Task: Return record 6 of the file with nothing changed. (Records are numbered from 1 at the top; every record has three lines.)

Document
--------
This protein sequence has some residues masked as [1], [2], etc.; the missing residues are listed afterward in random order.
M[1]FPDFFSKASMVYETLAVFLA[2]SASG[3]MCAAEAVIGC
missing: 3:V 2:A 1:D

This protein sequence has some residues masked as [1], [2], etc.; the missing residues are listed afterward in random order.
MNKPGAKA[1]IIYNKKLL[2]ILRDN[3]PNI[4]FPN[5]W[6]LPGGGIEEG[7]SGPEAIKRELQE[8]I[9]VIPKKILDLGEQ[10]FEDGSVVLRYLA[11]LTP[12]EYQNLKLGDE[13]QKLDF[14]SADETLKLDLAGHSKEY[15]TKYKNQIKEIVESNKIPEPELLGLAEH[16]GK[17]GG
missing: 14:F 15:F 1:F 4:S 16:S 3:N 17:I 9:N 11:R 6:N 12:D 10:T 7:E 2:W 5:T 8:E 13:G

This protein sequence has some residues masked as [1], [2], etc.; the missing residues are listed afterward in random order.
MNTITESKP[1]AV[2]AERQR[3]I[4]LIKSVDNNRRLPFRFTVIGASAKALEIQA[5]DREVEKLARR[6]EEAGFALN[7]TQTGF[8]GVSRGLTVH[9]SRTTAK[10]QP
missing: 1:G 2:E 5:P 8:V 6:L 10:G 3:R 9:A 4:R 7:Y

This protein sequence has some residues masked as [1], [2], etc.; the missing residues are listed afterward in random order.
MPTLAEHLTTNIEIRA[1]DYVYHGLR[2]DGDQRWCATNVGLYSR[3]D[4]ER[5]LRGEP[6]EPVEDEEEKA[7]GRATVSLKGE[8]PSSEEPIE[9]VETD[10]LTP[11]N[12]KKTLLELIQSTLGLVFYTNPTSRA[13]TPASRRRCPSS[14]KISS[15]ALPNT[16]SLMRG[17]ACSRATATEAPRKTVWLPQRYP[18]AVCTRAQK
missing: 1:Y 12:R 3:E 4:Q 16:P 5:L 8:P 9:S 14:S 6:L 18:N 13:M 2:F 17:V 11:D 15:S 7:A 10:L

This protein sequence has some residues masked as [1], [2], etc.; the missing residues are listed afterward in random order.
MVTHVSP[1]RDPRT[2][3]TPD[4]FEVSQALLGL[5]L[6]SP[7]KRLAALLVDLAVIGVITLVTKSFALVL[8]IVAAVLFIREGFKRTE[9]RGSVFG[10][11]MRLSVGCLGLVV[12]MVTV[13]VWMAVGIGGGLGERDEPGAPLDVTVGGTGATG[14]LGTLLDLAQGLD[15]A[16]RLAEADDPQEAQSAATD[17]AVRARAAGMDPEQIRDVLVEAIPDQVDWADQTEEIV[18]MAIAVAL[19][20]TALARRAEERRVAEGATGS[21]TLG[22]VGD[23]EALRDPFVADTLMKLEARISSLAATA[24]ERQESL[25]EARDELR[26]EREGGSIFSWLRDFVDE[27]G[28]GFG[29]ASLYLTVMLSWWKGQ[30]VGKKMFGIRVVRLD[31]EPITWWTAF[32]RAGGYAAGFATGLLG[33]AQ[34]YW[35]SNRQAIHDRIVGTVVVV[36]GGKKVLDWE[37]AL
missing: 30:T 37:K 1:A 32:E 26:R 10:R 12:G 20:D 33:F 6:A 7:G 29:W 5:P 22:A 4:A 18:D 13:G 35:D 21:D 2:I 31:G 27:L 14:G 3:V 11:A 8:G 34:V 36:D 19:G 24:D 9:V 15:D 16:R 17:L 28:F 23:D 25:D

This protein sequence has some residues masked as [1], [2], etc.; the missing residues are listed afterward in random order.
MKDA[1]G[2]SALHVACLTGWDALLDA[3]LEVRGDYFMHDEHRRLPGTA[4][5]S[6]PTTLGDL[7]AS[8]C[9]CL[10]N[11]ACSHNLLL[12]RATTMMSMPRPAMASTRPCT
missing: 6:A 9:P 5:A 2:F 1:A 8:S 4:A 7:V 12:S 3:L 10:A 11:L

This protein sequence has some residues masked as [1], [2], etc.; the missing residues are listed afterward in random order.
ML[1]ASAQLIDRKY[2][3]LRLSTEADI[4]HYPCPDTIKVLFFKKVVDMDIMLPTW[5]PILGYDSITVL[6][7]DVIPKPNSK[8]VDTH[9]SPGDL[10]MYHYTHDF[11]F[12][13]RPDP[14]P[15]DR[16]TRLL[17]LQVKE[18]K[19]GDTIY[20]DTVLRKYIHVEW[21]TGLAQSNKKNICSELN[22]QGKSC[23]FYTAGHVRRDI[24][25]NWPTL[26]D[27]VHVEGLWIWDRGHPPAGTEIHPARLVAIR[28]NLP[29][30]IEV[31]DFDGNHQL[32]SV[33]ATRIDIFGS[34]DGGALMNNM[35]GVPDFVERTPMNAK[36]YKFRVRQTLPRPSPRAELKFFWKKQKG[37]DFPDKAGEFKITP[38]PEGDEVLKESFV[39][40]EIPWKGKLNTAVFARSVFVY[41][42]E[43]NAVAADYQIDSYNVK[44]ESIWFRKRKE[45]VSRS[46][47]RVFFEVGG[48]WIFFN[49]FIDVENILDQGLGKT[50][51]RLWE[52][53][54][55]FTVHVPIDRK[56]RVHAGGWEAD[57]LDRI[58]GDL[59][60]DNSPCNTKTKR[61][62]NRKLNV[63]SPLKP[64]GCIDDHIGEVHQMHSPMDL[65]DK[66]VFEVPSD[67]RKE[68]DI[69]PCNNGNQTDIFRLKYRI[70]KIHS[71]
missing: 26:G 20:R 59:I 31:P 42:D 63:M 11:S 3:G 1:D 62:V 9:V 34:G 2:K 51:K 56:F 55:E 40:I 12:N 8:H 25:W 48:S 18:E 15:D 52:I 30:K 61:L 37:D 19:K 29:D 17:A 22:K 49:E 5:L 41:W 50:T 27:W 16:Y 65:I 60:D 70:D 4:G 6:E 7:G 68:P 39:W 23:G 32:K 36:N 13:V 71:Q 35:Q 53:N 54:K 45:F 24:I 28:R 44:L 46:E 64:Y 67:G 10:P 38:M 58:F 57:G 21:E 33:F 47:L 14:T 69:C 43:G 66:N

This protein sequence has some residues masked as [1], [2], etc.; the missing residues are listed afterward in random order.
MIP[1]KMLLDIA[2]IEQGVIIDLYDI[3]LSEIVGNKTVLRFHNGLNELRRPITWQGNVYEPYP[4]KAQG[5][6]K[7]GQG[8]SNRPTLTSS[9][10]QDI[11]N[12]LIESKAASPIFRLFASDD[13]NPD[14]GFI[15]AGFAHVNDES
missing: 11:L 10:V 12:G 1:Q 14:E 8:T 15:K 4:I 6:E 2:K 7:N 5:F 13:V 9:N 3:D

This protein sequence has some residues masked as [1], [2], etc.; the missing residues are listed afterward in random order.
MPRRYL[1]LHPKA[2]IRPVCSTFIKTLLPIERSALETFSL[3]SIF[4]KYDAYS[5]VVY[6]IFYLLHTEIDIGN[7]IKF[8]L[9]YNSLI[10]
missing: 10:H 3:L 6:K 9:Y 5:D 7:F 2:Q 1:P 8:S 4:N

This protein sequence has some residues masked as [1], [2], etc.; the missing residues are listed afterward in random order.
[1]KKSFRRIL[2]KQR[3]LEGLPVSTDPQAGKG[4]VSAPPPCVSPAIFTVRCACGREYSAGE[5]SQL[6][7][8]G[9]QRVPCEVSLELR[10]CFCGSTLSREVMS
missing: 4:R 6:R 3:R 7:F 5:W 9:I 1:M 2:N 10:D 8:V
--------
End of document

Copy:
This protein sequence has some residues masked as [1], [2], etc.; the missing residues are listed afterward in random order.
MKDA[1]G[2]SALHVACLTGWDALLDA[3]LEVRGDYFMHDEHRRLPGTA[4][5]S[6]PTTLGDL[7]AS[8]C[9]CL[10]N[11]ACSHNLLL[12]RATTMMSMPRPAMASTRPCT
missing: 6:A 9:P 5:A 2:F 1:A 8:S 4:A 7:V 12:S 3:L 10:A 11:L